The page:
Objective: To investigate the evolution of opioid-related mortality and potential years of life lost in Spanish general population from 2008 to 2017. To evaluate the differences between Spain and the US.Methods: A descriptive study using retrospective annual data from 2008 to 2017 in Spanish and US general population. Information on the population and opioid-related deaths stratified by age and sex was obtained from Spanish National Statistics Institute and the Centers for Disease Control and Prevention (CDC) WONDER Multiple Cause of Death Database, according to the ICD-10 codes. Years of life lost, crude and standardized mortality rates are reported and compared with the results in US.Results: Crude rate of opioid-related deaths per 105 inhabitants has changed from 1.68 in 2008 to 2.25 in 2017 in Spain, with around 30,000 years of life lost per year. The most affected groups were middle-aged men and women over 65, and the main cause of death was accidental poisoning. The standardized rates per 105 inhabitants across the years were between 1.19 and 1.62 in Spain and between 11.17 and 20.68 in the US population.Conclusions: An opioid overuse crisis does not seem a likely scenario in Spain. However, it is a social problem that requires special health surveillance, particularly in middle-aged men and women over 65.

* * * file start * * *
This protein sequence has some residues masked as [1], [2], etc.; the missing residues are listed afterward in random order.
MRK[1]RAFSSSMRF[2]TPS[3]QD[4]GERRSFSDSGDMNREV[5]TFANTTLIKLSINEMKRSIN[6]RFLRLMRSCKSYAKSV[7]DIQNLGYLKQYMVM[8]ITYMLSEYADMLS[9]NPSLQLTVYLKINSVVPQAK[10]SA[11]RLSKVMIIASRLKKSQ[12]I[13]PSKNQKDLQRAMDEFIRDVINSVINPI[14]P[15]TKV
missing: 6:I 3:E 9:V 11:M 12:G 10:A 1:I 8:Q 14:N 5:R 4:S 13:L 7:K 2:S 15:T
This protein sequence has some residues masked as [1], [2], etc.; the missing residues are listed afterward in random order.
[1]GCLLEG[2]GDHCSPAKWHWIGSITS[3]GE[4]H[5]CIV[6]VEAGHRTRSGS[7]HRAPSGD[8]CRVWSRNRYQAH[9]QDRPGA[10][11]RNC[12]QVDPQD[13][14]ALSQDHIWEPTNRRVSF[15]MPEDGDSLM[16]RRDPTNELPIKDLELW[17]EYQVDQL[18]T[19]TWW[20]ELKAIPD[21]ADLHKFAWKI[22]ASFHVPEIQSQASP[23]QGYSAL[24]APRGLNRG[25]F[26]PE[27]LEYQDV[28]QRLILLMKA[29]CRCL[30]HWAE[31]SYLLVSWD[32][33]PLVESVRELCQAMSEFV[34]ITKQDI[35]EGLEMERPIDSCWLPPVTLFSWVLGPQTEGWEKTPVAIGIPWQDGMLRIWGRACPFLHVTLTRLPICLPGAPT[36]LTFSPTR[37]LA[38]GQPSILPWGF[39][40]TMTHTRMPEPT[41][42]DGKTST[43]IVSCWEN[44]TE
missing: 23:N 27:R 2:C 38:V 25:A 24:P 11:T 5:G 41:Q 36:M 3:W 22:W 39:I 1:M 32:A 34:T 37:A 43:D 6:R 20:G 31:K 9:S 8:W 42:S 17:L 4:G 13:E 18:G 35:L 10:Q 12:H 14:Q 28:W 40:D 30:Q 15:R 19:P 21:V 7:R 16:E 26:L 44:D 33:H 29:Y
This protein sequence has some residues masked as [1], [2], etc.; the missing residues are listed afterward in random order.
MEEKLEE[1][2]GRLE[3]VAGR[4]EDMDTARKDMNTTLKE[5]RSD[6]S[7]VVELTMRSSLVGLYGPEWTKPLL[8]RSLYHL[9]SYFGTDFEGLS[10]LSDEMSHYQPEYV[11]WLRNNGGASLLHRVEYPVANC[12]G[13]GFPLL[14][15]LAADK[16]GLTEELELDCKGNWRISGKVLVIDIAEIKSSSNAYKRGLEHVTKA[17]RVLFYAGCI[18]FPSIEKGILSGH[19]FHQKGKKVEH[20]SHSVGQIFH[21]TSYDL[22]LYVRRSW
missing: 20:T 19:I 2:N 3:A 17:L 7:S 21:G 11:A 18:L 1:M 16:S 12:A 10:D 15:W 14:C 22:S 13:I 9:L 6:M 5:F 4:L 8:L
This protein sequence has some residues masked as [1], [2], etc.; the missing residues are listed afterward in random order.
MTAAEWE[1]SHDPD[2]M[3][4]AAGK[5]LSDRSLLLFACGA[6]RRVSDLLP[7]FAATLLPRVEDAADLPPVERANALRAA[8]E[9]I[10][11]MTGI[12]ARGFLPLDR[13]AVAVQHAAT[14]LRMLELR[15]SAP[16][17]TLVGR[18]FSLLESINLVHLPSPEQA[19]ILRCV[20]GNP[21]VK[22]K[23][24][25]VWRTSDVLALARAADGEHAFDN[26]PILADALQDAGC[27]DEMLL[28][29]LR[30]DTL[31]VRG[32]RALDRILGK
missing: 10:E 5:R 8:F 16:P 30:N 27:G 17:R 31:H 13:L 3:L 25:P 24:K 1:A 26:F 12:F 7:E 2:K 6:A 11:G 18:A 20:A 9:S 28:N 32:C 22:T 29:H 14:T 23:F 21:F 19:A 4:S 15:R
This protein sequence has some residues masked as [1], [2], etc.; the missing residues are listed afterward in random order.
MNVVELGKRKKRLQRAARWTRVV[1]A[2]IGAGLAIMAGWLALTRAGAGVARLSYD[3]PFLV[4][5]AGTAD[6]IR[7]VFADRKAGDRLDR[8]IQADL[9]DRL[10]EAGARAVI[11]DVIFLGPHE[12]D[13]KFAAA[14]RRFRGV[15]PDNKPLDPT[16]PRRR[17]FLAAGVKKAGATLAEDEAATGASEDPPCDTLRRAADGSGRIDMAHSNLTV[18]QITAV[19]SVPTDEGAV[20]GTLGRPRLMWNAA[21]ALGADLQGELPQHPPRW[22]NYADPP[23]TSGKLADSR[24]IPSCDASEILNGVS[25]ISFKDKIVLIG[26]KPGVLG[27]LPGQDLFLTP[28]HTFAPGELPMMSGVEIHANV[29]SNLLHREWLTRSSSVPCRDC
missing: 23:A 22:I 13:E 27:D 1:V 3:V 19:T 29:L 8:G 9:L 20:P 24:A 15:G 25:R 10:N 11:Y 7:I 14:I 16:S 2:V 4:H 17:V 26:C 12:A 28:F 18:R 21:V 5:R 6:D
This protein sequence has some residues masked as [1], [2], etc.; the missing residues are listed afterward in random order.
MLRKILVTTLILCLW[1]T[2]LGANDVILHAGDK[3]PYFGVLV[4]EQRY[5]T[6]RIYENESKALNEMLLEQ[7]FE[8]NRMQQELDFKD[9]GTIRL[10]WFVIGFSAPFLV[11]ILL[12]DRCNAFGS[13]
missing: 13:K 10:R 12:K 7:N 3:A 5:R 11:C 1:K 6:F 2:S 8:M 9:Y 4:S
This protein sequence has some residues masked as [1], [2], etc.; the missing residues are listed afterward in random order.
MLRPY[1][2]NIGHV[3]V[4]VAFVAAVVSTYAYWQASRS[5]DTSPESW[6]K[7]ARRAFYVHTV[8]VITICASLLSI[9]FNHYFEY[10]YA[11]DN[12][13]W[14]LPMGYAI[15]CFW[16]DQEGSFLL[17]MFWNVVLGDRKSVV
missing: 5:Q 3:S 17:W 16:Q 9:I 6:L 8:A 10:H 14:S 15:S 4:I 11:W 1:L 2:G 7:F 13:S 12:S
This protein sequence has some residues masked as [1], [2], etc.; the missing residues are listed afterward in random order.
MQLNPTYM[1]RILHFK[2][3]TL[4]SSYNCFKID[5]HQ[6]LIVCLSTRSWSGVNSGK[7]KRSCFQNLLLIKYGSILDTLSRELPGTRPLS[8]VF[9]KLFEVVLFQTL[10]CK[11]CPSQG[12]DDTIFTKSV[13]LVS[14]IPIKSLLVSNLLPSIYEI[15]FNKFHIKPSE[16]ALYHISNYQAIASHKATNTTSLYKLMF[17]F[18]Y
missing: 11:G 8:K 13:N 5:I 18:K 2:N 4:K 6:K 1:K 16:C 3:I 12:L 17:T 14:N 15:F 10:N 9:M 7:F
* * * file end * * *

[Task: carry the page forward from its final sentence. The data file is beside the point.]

Keywords: Opioid; Spanish population; US population; mortality; years of life lost.